Mediation is a dynamic, structured, interactive and voluntary process parties choose, where a neutral third party, the mediator, agreed upon by the parties, or court accredited, assists in resolving conflicts. It is an internationally accepted method of solution to disputes which replaces conflicts with harmonious relations devoid of bitter tastes characteristic of court judgement and reduces anxiety.
Mediation process is conducted “without prejudice” basis. The outcome can not be used against either party as evidence should the case proceed to trial. Disputes which – ordinarily would have taken years- but have been resolved through mediation in a matter of days or hours. The parties are ready to give up the previously held positions and are more amenable to appreciating each other’s interests.
The shorter duration, for example, in resolving land disputes and succession cases, minimize anxiety and resolves family, community conflicts and social tensions occasioned by the prolonged dispute, fostering an overall healing and peace.
Enforceable in court
The mediation agreement is fully enforceable in court in the unlikely event of default in its terms by either party. Embraced worldwide, it is deemed a corruption-free approach and a sine qua non of national good governance.
The mediator, through training and experience, possesses specialized communication and negotiation skills and techniques to assist the parties negotiate a settlement of any nature and magnitude to find mutual optimal solution. The mediator acts as a neutral facilitator and guides the parties through the process by broadening the range of possible solutions without making judgement or apportioning blame, thus leading to a win-win situation.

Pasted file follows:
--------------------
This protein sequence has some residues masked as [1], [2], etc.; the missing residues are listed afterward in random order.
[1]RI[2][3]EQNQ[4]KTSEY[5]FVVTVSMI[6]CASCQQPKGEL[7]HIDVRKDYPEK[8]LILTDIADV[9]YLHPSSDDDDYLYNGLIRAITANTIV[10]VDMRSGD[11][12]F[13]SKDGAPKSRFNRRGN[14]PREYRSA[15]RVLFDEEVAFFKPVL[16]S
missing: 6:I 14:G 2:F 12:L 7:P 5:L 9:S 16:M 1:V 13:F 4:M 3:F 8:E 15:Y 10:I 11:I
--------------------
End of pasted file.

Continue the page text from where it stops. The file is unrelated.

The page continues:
It can be used in commercial, labour, family, community, inter and intra-state disputes of any magnitude
Mediation can function as a means of dispute prevention, such as the process of contract negotiation. Governments can use mediation to inform and to seek input from stakeholders in formulation or fact-seeking aspects of policy-making.
Mediation is ancient. It developed in Ancient Greece, then in Roman civilization.Some cultures regarded mediator as a sacred figure worthy of particular respect. Members of peaceful communities frequently brought disputes before local leaders or wise men to resolve local conflicts.
The practice of mediation is worldwide. USA is regarded as the forerunner of modern mediation practice. Canada, Australia, New Zealand and the UK rank high in the practice. It is also practiced in Africa, Asia, the Middle East, Eastern Europe and the EU.
The Chinese do it too
Chinas meteoric growth, has brought about the need to look outward to outdo its competitors. China operates the largest and most extensive mediation programs in the world that resolves disputes more efficiently and effectively than litigation.
In Malaysia, a major international trade centre, the government has adopted mediation by traders in and out of the country.”
The mediation movement in Singapore is used for private disputes and as an essential part of the legal system.
Mediation is, therefore, worldwide and prudent and should be embraced fully.